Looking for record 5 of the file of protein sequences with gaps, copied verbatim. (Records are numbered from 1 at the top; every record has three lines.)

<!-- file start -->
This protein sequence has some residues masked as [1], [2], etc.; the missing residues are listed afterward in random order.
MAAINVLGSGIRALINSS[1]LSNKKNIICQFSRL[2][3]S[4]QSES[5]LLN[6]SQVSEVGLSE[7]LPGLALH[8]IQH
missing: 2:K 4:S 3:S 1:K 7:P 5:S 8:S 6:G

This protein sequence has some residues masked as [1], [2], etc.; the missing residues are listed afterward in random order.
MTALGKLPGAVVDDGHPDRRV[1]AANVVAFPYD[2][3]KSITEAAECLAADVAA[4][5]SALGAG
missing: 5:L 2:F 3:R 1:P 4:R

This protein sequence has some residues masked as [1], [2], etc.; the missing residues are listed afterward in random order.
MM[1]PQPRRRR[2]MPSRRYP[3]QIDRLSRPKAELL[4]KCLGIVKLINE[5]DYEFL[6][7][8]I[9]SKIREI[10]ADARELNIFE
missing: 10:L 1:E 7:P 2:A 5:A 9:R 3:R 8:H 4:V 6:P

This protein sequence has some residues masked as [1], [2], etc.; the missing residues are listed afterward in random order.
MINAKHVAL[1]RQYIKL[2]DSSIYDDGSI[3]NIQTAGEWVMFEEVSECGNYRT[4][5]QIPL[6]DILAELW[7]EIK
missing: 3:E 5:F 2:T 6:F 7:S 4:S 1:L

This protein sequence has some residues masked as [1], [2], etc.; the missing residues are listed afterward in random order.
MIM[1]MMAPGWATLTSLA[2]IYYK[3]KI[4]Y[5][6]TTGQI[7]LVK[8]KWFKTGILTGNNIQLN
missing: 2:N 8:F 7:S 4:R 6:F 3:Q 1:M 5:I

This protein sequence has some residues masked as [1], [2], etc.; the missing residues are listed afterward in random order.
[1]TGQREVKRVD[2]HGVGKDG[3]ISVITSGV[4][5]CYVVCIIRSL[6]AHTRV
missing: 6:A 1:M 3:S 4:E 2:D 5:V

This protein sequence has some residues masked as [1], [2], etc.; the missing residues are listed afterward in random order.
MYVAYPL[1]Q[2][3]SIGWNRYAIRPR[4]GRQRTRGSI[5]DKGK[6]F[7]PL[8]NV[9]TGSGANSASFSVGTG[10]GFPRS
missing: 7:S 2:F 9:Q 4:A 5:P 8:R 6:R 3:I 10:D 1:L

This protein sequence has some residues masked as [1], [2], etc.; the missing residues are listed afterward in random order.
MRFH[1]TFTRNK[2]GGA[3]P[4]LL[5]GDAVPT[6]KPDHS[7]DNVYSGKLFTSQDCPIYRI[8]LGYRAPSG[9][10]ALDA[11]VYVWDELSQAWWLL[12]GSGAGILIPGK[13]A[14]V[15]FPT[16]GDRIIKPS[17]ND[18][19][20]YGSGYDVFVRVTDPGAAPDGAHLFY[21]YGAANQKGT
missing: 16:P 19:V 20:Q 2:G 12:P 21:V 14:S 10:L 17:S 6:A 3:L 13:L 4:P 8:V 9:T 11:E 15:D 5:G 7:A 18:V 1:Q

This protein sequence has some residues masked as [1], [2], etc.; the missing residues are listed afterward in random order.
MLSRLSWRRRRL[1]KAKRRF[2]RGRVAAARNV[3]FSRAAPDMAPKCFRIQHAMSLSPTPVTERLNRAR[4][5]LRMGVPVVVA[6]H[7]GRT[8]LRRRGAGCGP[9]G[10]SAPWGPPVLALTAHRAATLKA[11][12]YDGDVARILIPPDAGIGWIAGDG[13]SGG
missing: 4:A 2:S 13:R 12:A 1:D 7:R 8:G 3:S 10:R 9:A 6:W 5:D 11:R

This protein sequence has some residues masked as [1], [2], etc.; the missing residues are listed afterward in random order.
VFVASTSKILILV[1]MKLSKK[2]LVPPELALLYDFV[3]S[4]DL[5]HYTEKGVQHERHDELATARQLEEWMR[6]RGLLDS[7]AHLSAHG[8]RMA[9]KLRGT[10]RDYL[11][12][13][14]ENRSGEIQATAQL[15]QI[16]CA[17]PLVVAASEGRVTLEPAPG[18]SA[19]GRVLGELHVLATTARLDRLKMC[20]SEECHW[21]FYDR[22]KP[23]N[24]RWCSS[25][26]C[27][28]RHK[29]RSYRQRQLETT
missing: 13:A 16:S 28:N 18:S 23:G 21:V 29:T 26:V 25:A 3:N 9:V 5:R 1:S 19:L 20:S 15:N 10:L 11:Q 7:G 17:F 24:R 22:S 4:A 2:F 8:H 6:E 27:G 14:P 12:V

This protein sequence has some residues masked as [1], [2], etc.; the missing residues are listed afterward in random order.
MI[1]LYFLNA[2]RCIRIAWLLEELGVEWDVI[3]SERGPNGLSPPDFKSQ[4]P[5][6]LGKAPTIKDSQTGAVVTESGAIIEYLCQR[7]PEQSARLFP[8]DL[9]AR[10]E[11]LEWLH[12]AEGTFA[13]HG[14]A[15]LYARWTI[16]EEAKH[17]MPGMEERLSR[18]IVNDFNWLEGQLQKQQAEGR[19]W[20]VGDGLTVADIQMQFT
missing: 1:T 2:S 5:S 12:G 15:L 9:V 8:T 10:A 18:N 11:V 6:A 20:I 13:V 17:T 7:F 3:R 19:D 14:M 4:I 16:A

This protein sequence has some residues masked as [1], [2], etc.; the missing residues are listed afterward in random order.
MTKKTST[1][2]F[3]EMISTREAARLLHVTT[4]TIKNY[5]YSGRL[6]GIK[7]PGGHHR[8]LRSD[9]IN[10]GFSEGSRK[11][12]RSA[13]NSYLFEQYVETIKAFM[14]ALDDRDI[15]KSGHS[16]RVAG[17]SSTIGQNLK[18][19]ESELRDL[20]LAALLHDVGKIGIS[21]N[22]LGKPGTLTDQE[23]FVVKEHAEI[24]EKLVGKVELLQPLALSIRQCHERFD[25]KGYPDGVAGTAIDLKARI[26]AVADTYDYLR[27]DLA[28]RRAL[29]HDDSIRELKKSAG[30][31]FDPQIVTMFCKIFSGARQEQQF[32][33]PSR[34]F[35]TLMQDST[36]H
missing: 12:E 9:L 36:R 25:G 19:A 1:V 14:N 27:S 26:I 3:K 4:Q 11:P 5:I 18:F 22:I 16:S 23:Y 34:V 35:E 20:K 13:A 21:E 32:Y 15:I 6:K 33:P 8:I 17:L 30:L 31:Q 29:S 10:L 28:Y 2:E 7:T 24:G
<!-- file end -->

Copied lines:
This protein sequence has some residues masked as [1], [2], etc.; the missing residues are listed afterward in random order.
MIM[1]MMAPGWATLTSLA[2]IYYK[3]KI[4]Y[5][6]TTGQI[7]LVK[8]KWFKTGILTGNNIQLN
missing: 2:N 8:F 7:S 4:R 6:F 3:Q 1:M 5:I